Mr Cox —They did not.


Mrs DE-ANNE KELLY —Did the Labor Party apply the diesel fuel rebate to marine transport? There was no joy there. They had a standing committee that went around and looked at tourism, particularly, and the impact of taxes on it, but they did not do anything about it. Again, it was left to the coalition government to do what needed to be done. The marine tourism industry in my electorate of Dawson—the largest marine tourism industry in Australia, particularly for charter boat operation—and all the others around the Australian coastline are the beneficiaries of the scrapping of fuel excise on marine operations.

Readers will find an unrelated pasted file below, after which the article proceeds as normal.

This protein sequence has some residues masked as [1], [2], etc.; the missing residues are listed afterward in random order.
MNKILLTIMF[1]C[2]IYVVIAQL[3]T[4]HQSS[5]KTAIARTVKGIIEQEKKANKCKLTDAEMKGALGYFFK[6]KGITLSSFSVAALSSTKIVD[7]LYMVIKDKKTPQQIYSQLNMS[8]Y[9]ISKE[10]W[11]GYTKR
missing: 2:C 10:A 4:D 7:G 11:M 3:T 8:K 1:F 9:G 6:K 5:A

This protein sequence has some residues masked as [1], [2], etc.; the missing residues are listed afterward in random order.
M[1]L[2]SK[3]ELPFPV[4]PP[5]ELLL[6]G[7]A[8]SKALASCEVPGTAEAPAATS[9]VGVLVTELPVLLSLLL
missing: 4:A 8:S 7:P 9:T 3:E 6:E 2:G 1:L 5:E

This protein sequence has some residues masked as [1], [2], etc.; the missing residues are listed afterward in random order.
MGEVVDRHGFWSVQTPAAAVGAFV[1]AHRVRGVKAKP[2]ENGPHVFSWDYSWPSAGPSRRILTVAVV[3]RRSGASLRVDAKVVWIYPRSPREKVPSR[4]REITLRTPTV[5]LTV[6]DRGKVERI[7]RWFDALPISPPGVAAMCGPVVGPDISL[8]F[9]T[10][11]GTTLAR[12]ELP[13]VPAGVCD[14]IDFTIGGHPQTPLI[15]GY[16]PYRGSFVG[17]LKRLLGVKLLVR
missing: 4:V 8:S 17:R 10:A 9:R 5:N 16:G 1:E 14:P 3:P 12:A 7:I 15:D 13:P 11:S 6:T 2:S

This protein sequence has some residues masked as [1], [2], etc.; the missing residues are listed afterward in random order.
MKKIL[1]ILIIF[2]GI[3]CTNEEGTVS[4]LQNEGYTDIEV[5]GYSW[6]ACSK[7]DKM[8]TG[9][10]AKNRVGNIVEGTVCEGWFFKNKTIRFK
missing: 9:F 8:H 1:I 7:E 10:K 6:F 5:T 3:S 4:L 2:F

If you are running a charter boat operation out to the reef—and, of course, fishing operators have always enjoyed this, as they should—and you are in the marine tourism industry, it is a huge boost. When, unfortunately, tourism was down, one of the charter boat operators in my electorate said that his only opportunity to remain in business that year was the fact that he did not have the fuel excise imposed on his business. Fortunately, things are looking up in charter operation, but this was of significant assistance to the marine tourism industry. They remember who did it and they remember who did not do it—and let me tell you, they love the coalition's record. I remind the charter operators of what we did whenever I go down to Airlie Beach. They are very grateful, and they will not be voting for you lot again. So the Labor Party cannot hide. They cannot hide from their history with farmers, motorists and others when they increased the diesel fuel rebate by 35 per cent every year and never let the tourism industry have a go.